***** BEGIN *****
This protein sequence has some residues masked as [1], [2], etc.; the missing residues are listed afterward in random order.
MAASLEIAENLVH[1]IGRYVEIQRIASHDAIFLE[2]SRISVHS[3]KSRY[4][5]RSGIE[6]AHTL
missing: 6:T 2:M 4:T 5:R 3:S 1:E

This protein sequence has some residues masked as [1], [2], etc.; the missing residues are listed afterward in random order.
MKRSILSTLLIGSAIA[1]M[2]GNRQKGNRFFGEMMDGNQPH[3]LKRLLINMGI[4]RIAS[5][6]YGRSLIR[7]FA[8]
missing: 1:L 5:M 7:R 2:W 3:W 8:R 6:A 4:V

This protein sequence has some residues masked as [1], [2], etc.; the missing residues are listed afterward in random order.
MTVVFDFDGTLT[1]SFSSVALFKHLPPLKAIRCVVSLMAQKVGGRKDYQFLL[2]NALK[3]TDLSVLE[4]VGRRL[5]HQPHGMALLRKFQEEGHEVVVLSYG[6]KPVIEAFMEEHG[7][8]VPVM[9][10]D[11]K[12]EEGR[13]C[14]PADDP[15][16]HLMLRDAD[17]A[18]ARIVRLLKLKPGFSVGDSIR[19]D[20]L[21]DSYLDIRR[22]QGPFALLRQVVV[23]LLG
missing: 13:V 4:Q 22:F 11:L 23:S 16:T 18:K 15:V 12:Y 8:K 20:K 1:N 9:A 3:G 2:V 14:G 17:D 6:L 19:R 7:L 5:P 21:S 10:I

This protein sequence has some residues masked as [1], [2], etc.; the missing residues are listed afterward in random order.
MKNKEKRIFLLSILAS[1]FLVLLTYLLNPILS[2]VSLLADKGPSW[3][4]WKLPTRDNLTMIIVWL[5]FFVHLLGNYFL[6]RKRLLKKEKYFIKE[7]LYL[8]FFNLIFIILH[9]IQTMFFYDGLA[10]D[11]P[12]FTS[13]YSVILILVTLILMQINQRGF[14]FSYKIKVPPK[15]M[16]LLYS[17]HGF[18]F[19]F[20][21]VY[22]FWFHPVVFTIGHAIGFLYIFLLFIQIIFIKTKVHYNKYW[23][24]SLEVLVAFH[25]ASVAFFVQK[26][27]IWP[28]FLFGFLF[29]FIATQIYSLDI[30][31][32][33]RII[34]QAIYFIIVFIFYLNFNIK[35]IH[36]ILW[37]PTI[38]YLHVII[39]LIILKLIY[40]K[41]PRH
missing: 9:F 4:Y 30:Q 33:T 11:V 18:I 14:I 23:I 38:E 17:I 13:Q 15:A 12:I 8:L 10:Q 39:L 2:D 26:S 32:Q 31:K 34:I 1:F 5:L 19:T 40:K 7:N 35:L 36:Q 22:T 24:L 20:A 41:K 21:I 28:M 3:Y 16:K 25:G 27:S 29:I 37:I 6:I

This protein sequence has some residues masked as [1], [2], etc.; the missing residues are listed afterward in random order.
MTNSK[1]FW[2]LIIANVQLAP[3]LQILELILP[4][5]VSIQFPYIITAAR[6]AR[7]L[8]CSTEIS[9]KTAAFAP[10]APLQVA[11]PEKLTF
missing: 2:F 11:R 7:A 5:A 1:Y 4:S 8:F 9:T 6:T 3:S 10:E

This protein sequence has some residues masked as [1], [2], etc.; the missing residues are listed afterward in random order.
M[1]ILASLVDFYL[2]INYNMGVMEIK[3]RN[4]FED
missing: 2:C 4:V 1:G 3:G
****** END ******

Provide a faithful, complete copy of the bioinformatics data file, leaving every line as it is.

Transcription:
This protein sequence has some residues masked as [1], [2], etc.; the missing residues are listed afterward in random order.
MAASLEIAENLVH[1]IGRYVEIQRIASHDAIFLE[2]SRISVHS[3]KSRY[4][5]RSGIE[6]AHTL
missing: 6:T 2:M 4:T 5:R 3:S 1:E

This protein sequence has some residues masked as [1], [2], etc.; the missing residues are listed afterward in random order.
MKRSILSTLLIGSAIA[1]M[2]GNRQKGNRFFGEMMDGNQPH[3]LKRLLINMGI[4]RIAS[5][6]YGRSLIR[7]FA[8]
missing: 1:L 5:M 7:R 2:W 3:W 8:R 6:A 4:V

This protein sequence has some residues masked as [1], [2], etc.; the missing residues are listed afterward in random order.
MTVVFDFDGTLT[1]SFSSVALFKHLPPLKAIRCVVSLMAQKVGGRKDYQFLL[2]NALK[3]TDLSVLE[4]VGRRL[5]HQPHGMALLRKFQEEGHEVVVLSYG[6]KPVIEAFMEEHG[7][8]VPVM[9][10]D[11]K[12]EEGR[13]C[14]PADDP[15][16]HLMLRDAD[17]A[18]ARIVRLLKLKPGFSVGDSIR[19]D[20]L[21]DSYLDIRR[22]QGPFALLRQVVV[23]LLG
missing: 13:V 4:Q 22:F 11:L 23:S 16:T 18:K 15:V 12:Y 8:K 20:K 1:N 9:A 3:G 2:V 14:G 17:D 6:L 19:R 7:L 5:P 21:S 10:I

This protein sequence has some residues masked as [1], [2], etc.; the missing residues are listed afterward in random order.
MKNKEKRIFLLSILAS[1]FLVLLTYLLNPILS[2]VSLLADKGPSW[3][4]WKLPTRDNLTMIIVWL[5]FFVHLLGNYFL[6]RKRLLKKEKYFIKE[7]LYL[8]FFNLIFIILH[9]IQTMFFYDGLA[10]D[11]P[12]FTS[13]YSVILILVTLILMQINQRGF[14]FSYKIKVPPK[15]M[16]LLYS[17]HGF[18]F[19]F[20][21]VY[22]FWFHPVVFTIGHAIGFLYIFLLFIQIIFIKTKVHYNKYW[23][24]SLEVLVAFH[25]ASVAFFVQK[26][27]IWP[28]FLFGFLF[29]FIATQIYSLDI[30][31][32][33]RII[34]QAIYFIIVFIFYLNFNIK[35]IH[36]ILW[37]PTI[38]YLHVII[39]LIILKLIY[40]K[41]PRH
missing: 9:F 4:Y 30:Q 33:T 11:V 18:I 14:I 23:I 38:E 17:I 13:Q 15:A 12:I 8:L 10:Q 39:L 2:D 26:S 32:Q 31:K 34:I 1:F 5:L 19:T 40:K 7:N 35:L 36:Q 22:T 24:L 20:A 41:K 21:I 28:M 3:Y 16:K 25:G 27:S 29:I 37:I 6:I

This protein sequence has some residues masked as [1], [2], etc.; the missing residues are listed afterward in random order.
MTNSK[1]FW[2]LIIANVQLAP[3]LQILELILP[4][5]VSIQFPYIITAAR[6]AR[7]L[8]CSTEIS[9]KTAAFAP[10]APLQVA[11]PEKLTF
missing: 2:F 11:R 7:A 5:A 1:Y 4:S 8:F 9:T 6:T 3:S 10:E

This protein sequence has some residues masked as [1], [2], etc.; the missing residues are listed afterward in random order.
M[1]ILASLVDFYL[2]INYNMGVMEIK[3]RN[4]FED
missing: 2:C 4:V 1:G 3:G